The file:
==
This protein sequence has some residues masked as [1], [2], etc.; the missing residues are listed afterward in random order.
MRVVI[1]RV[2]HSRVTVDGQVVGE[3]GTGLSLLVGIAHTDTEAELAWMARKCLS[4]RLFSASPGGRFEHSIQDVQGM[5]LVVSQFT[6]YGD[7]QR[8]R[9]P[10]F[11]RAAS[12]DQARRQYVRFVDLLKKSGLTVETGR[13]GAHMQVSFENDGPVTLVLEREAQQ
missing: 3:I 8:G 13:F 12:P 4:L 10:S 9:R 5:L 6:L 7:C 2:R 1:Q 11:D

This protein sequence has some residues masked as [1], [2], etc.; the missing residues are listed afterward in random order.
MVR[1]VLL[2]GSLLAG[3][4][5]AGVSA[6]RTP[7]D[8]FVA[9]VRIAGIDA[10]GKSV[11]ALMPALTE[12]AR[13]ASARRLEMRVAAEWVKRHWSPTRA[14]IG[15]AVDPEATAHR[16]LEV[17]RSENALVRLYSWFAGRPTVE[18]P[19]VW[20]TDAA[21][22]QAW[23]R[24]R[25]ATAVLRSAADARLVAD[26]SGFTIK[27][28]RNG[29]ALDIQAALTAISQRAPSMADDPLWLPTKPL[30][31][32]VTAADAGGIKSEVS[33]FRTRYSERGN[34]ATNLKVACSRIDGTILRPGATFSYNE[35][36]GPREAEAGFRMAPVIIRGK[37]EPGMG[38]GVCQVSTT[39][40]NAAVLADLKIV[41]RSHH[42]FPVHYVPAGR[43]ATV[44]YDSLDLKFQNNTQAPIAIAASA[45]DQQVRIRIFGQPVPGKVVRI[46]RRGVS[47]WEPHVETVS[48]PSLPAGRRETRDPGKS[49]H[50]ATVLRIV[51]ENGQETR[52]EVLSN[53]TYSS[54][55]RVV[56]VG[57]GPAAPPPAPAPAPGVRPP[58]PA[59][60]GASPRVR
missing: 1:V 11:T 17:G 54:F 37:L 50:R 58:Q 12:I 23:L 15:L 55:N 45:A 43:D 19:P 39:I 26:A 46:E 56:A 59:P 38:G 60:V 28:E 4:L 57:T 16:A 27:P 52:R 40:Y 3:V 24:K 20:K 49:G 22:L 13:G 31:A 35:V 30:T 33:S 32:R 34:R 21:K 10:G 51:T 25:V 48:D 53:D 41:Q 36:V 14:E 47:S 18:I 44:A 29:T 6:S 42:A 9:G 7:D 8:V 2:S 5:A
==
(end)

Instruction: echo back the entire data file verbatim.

This protein sequence has some residues masked as [1], [2], etc.; the missing residues are listed afterward in random order.
MRVVI[1]RV[2]HSRVTVDGQVVGE[3]GTGLSLLVGIAHTDTEAELAWMARKCLS[4]RLFSASPGGRFEHSIQDVQGM[5]LVVSQFT[6]YGD[7]QR[8]R[9]P[10]F[11]RAAS[12]DQARRQYVRFVDLLKKSGLTVETGR[13]GAHMQVSFENDGPVTLVLEREAQQ
missing: 3:I 8:G 13:F 12:P 4:L 10:S 9:R 5:L 6:L 7:C 2:R 1:Q 11:D

This protein sequence has some residues masked as [1], [2], etc.; the missing residues are listed afterward in random order.
MVR[1]VLL[2]GSLLAG[3][4][5]AGVSA[6]RTP[7]D[8]FVA[9]VRIAGIDA[10]GKSV[11]ALMPALTE[12]AR[13]ASARRLEMRVAAEWVKRHWSPTRA[14]IG[15]AVDPEATAHR[16]LEV[17]RSENALVRLYSWFAGRPTVE[18]P[19]VW[20]TDAA[21][22]QAW[23]R[24]R[25]ATAVLRSAADARLVAD[26]SGFTIK[27][28]RNG[29]ALDIQAALTAISQRAPSMADDPLWLPTKPL[30][31][32]VTAADAGGIKSEVS[33]FRTRYSERGN[34]ATNLKVACSRIDGTILRPGATFSYNE[35][36]GPREAEAGFRMAPVIIRGK[37]EPGMG[38]GVCQVSTT[39][40]NAAVLADLKIV[41]RSHH[42]FPVHYVPAGR[43]ATV[44]YDSLDLKFQNNTQAPIAIAASA[45]DQQVRIRIFGQPVPGKVVRI[46]RRGVS[47]WEPHVETVS[48]PSLPAGRRETRDPGKS[49]H[50]ATVLRIV[51]ENGQETR[52]EVLSN[53]TYSS[54][55]RVV[56]VG[57]GPAAPPPAPAPAPGVRPP[58]PA[59][60]GASPRVR
missing: 1:V 11:T 17:G 54:F 37:L 50:R 58:Q 12:I 23:L 15:L 55:N 45:A 43:D 19:P 39:I 26:A 46:E 56:A 59:P 38:G 60:V 28:E 4:L 57:T 16:A 27:P 52:R 40:Y 3:V 24:K 20:K 49:G 22:L 13:G 31:A 35:V 30:T 33:S 32:R 34:R 21:K 10:G 51:T 25:V 48:D 53:D 41:Q 36:V 14:E 47:S 18:I 44:A 29:T 6:S 42:A 9:G 7:D 8:V 2:S 5:A